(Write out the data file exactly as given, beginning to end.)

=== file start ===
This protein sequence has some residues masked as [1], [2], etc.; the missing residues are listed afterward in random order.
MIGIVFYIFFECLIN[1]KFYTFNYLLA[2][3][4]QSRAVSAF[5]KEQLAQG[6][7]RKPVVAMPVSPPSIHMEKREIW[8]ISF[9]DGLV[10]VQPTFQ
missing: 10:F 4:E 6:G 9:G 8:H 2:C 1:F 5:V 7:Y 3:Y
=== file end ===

This protein sequence has some residues masked as [1], [2], etc.; the missing residues are listed afterward in random order.
MIGIVFYIFFECLIN[1]KFYTFNYLLA[2][3][4]QSRAVSAF[5]KEQLAQG[6][7]RKPVVAMPVSPPSIHMEKREIW[8]ISF[9]DGLV[10]VQPTFQ
missing: 10:F 4:E 6:G 9:G 8:H 2:C 1:F 5:V 7:Y 3:Y